Sir Iain insisted MCI investors were not humiliated because the rise in BT shares yesterday had boosted the total value of BT's cash and shares offer. "It could well be that it is in the interests of MCI shareholders to have a smaller share of a bigger cake."

Tim Price, MCI's president, described the reduced price as a "win-win situation" for both companies. "We are excited by this deal, we are glad to have the deal back on track and we are waiting anxiously to close."

James Ross, from stockbrokers Hoare Govett, said the terms were "pretty sensible." He continued: "Of course it wasn't desirable that they got into this situation in the first place, but they seem to be back on track."

But the prolonged uncertainty since the MCI profits warning left a trail of discontent in the US, with investors who had gambled on MCI's share price nursing huge losses. Guy Wyser-Pratte, a leading US arbitrageur, said BT had walked away with a bargain. "A lot of people, including some of the better US analysts, got the outcome completely wrong. BT directors let people speculate about the review for weeks. I find that absolutely appalling."

Comment, page 19

Start your day with The Independent, sign up for daily news emails
News
ebooksAn unforgettable anthology of contemporary reportage
Latest stories from i100
Have you tried new the Independent Digital Edition apps?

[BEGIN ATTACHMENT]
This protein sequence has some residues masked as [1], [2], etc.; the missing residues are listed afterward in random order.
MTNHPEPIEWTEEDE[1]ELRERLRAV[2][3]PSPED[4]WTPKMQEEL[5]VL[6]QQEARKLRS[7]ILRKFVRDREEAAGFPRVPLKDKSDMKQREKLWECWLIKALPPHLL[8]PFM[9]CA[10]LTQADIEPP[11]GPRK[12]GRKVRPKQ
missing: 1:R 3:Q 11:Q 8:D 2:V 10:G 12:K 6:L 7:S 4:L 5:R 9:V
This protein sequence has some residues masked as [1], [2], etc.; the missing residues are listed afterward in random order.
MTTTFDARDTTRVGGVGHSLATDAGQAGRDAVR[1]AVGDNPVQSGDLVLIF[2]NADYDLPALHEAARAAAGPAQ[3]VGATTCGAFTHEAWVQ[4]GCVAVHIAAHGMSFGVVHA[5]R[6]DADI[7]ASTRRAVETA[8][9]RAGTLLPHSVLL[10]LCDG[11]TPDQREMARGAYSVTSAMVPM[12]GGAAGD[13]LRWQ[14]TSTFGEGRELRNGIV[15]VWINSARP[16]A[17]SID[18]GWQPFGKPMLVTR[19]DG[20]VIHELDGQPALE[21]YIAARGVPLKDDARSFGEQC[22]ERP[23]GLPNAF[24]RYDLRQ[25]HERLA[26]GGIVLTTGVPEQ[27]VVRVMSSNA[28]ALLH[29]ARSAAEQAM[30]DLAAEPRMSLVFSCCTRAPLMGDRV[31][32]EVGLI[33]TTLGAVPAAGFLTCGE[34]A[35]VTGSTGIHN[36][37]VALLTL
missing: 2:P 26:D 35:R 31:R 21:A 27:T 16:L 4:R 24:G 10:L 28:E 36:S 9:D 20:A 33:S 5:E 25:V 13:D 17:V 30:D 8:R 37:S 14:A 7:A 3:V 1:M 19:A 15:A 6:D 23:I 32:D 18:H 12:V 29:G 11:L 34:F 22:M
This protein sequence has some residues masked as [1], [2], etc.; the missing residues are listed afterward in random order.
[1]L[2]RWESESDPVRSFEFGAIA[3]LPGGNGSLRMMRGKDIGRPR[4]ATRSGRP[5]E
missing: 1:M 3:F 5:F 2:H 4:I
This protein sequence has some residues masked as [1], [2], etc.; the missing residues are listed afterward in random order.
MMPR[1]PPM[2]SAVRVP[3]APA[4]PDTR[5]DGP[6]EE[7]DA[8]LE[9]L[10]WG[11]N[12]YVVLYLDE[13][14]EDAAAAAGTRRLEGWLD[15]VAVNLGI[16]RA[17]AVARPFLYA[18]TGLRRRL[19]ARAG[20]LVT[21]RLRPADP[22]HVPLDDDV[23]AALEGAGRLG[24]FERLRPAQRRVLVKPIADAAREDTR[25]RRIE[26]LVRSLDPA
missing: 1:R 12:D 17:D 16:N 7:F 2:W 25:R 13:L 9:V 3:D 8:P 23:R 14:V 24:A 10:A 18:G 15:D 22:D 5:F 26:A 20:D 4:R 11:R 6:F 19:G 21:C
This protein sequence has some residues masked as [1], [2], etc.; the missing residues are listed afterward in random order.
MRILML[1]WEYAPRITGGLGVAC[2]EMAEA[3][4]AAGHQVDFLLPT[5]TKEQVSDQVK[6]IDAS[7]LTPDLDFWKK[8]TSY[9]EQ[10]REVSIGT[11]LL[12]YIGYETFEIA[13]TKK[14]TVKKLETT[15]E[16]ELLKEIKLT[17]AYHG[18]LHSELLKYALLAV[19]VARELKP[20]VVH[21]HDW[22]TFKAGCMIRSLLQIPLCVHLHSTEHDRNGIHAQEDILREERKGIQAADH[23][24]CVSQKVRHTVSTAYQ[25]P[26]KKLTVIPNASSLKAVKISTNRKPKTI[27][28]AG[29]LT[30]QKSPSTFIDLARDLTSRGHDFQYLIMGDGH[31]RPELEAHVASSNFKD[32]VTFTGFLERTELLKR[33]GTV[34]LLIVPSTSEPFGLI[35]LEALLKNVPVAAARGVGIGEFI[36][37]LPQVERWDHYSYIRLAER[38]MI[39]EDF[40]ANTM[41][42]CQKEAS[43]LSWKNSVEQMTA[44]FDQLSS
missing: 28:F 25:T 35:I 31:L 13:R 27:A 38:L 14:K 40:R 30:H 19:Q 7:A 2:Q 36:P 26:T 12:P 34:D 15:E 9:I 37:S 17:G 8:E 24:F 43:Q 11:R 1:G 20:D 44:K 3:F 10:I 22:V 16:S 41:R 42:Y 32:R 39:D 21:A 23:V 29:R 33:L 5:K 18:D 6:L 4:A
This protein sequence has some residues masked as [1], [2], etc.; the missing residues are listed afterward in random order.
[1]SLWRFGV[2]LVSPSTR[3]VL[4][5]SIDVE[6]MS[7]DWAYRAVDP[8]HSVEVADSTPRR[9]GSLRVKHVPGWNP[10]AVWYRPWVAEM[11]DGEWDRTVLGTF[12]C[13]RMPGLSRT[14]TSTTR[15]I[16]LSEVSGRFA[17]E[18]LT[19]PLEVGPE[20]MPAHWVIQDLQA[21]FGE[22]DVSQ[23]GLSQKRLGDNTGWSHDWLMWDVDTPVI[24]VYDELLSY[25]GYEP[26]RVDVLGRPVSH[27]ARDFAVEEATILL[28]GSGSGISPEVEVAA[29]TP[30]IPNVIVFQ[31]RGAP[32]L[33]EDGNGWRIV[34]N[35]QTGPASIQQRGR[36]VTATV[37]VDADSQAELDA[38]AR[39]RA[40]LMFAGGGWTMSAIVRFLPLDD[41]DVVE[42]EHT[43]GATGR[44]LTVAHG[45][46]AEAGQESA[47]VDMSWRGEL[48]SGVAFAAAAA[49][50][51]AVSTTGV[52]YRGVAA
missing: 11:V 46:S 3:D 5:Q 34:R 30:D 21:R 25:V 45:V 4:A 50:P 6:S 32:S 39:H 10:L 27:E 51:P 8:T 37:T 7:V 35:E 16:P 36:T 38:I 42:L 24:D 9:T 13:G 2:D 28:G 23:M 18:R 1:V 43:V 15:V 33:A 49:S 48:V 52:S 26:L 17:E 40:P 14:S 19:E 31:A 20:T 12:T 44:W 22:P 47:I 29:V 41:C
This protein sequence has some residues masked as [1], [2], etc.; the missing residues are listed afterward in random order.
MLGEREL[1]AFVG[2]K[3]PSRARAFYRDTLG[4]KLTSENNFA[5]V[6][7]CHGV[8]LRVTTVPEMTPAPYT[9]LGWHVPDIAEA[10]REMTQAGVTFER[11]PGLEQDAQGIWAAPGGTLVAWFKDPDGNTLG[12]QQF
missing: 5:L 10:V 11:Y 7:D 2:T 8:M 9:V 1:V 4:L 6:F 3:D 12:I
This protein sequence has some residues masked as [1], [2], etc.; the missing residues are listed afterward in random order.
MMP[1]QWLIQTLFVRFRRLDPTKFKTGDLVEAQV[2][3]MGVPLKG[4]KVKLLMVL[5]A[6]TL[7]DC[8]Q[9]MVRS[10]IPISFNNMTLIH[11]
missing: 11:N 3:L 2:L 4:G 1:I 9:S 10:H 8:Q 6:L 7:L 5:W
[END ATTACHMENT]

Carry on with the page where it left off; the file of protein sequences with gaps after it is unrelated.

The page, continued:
Independent Dating
and  

By clicking 'Search' you
are agreeing to our
Terms of Use.

iJobs Job Widget
iJobs Money & Business

Recruitment Genius: Digital Optimisation Executive - Marketing

£30000 - £35000 per annum: Recruitment Genius: The UK's fastest growing, multi...

Recruitment Genius: Financial Reporting Manager

£70000 - £90000 per annum: Recruitment Genius: A Financial Reporting Manager i...

Recruitment Genius: Payments Operations Assistant

£23000 - £25000 per annum: Recruitment Genius: They win lots of awards for the...

Recruitment Genius: Telephone Debt Negotiator

£13500 - £20000 per annum: Recruitment Genius: This nationwide enforcement com...

Day In a Page

Syria civil war: Meet the military commander who says his soldiers will not rest until every inch of their war torn country is free of Islamist 'terrorists'

‘We won’t stop until Syria is back to normal’

Near the front lines with Islamist-controlled towns where Assad’s troops were besieged just last month, Robert Fisk meets a commander confidently preparing his soldiers for battle
The inside story of how Bill Clinton built a $2bn global foundation may undermine Hillary's chances

The inside story of how Bill Clinton built a $2bn global foundation...